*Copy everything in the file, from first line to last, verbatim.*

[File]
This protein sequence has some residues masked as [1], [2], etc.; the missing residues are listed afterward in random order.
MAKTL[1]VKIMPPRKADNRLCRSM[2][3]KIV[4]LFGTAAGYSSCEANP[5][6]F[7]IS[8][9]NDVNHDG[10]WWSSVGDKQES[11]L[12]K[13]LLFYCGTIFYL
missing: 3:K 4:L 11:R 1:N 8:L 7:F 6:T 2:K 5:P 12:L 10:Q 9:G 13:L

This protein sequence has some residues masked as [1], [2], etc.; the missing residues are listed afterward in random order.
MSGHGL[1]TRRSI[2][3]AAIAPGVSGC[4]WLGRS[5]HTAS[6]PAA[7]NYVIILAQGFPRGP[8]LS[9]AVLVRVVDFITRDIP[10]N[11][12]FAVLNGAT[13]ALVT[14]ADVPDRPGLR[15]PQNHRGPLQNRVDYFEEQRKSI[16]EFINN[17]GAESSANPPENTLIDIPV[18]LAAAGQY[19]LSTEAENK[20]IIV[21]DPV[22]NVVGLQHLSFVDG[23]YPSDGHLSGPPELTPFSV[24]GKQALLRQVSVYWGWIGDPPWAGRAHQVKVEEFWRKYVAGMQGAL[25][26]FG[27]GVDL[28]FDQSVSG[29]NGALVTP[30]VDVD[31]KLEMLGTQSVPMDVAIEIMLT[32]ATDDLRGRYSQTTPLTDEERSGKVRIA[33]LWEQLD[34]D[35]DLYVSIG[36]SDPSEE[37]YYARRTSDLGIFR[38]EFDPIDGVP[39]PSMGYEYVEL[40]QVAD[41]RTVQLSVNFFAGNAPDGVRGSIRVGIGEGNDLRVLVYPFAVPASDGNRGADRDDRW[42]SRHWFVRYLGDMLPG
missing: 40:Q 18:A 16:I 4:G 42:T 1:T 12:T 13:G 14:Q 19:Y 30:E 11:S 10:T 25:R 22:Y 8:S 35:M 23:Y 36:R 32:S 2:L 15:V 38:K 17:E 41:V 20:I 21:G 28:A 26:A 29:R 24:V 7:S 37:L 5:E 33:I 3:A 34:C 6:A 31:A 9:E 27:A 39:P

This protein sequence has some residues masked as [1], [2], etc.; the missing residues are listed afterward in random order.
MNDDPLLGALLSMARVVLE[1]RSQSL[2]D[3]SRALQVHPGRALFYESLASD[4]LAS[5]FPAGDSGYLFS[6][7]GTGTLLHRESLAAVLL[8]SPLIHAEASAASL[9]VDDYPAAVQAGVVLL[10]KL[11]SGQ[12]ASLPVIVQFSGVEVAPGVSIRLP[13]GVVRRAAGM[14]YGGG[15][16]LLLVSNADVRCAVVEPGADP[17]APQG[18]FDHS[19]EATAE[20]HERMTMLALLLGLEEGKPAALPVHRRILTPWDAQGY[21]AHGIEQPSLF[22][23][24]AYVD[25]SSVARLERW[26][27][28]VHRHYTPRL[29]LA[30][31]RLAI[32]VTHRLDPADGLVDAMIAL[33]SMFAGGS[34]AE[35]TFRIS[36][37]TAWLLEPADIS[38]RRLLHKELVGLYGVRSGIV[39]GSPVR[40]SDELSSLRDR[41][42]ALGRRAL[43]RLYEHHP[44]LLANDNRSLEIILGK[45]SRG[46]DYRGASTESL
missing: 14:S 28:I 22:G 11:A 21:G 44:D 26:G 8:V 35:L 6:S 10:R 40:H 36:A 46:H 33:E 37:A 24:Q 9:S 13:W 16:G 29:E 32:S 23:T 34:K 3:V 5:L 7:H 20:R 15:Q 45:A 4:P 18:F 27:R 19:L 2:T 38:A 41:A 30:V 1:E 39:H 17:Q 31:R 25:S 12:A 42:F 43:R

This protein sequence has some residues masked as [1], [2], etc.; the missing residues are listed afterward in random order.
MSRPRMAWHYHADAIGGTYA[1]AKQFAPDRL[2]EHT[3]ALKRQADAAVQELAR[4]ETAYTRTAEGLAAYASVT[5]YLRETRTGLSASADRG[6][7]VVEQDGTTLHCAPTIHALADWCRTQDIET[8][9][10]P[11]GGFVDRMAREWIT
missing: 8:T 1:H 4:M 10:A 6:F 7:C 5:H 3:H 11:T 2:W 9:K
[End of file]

This protein sequence has some residues masked as [1], [2], etc.; the missing residues are listed afterward in random order.
MAKTL[1]VKIMPPRKADNRLCRSM[2][3]KIV[4]LFGTAAGYSSCEANP[5][6]F[7]IS[8][9]NDVNHDG[10]WWSSVGDKQES[11]L[12]K[13]LLFYCGTIFYL
missing: 3:K 4:L 11:R 1:N 8:L 7:F 6:T 2:K 5:P 12:L 10:Q 9:G 13:L

This protein sequence has some residues masked as [1], [2], etc.; the missing residues are listed afterward in random order.
MSGHGL[1]TRRSI[2][3]AAIAPGVSGC[4]WLGRS[5]HTAS[6]PAA[7]NYVIILAQGFPRGP[8]LS[9]AVLVRVVDFITRDIP[10]N[11][12]FAVLNGAT[13]ALVT[14]ADVPDRPGLR[15]PQNHRGPLQNRVDYFEEQRKSI[16]EFINN[17]GAESSANPPENTLIDIPV[18]LAAAGQY[19]LSTEAENK[20]IIV[21]DPV[22]NVVGLQHLSFVDG[23]YPSDGHLSGPPELTPFSV[24]GKQALLRQVSVYWGWIGDPPWAGRAHQVKVEEFWRKYVAGMQGAL[25][26]FG[27]GVDL[28]FDQSVSG[29]NGALVTP[30]VDVD[31]KLEMLGTQSVPMDVAIEIMLT[32]ATDDLRGRYSQTTPLTDEERSGKVRIA[33]LWEQLD[34]D[35]DLYVSIG[36]SDPSEE[37]YYARRTSDLGIFR[38]EFDPIDGVP[39]PSMGYEYVEL[40]QVAD[41]RTVQLSVNFFAGNAPDGVRGSIRVGIGEGNDLRVLVYPFAVPASDGNRGADRDDRW[42]SRHWFVRYLGDMLPG
missing: 40:Q 18:A 16:I 4:G 42:T 1:T 12:T 13:G 14:Q 19:Y 30:E 11:S 10:T 25:R 22:Y 8:S 35:M 23:Y 36:R 32:S 2:L 15:V 38:K 17:E 41:V 20:I 21:G 28:A 26:A 29:R 24:V 7:S 37:L 5:E 33:I 3:A 34:C 6:A 31:A 9:E 27:A 39:P

This protein sequence has some residues masked as [1], [2], etc.; the missing residues are listed afterward in random order.
MNDDPLLGALLSMARVVLE[1]RSQSL[2]D[3]SRALQVHPGRALFYESLASD[4]LAS[5]FPAGDSGYLFS[6][7]GTGTLLHRESLAAVLL[8]SPLIHAEASAASL[9]VDDYPAAVQAGVVLL[10]KL[11]SGQ[12]ASLPVIVQFSGVEVAPGVSIRLP[13]GVVRRAAGM[14]YGGG[15][16]LLLVSNADVRCAVVEPGADP[17]APQG[18]FDHS[19]EATAE[20]HERMTMLALLLGLEEGKPAALPVHRRILTPWDAQGY[21]AHGIEQPSLF[22][23][24]AYVD[25]SSVARLERW[26][27][28]VHRHYTPRL[29]LA[30][31]RLAI[32]VTHRLDPADGLVDAMIAL[33]SMFAGGS[34]AE[35]TFRIS[36][37]TAWLLEPADIS[38]RRLLHKELVGLYGVRSGIV[39]GSPVR[40]SDELSSLRDR[41][42]ALGRRAL[43]RLYEHHP[44]LLANDNRSLEIILGK[45]SRG[46]DYRGASTESL
missing: 14:S 28:I 22:G 11:A 21:G 44:D 26:G 8:V 35:L 6:S 10:R 40:H 36:A 46:H 33:E 37:A 24:Q 9:S 13:W 16:G 29:E 32:S 23:T 34:K 3:V 5:L 7:H 20:R 15:Q 45:A 4:P 18:F 27:R 19:L 2:T 38:A 41:A 30:V 1:E 39:H 17:Q 31:R 25:S 12:A 42:F 43:R

This protein sequence has some residues masked as [1], [2], etc.; the missing residues are listed afterward in random order.
MSRPRMAWHYHADAIGGTYA[1]AKQFAPDRL[2]EHT[3]ALKRQADAAVQELAR[4]ETAYTRTAEGLAAYASVT[5]YLRETRTGLSASADRG[6][7]VVEQDGTTLHCAPTIHALADWCRTQDIET[8][9][10]P[11]GGFVDRMAREWIT
missing: 8:T 1:H 4:M 10:A 6:F 7:C 5:H 3:H 11:T 2:W 9:K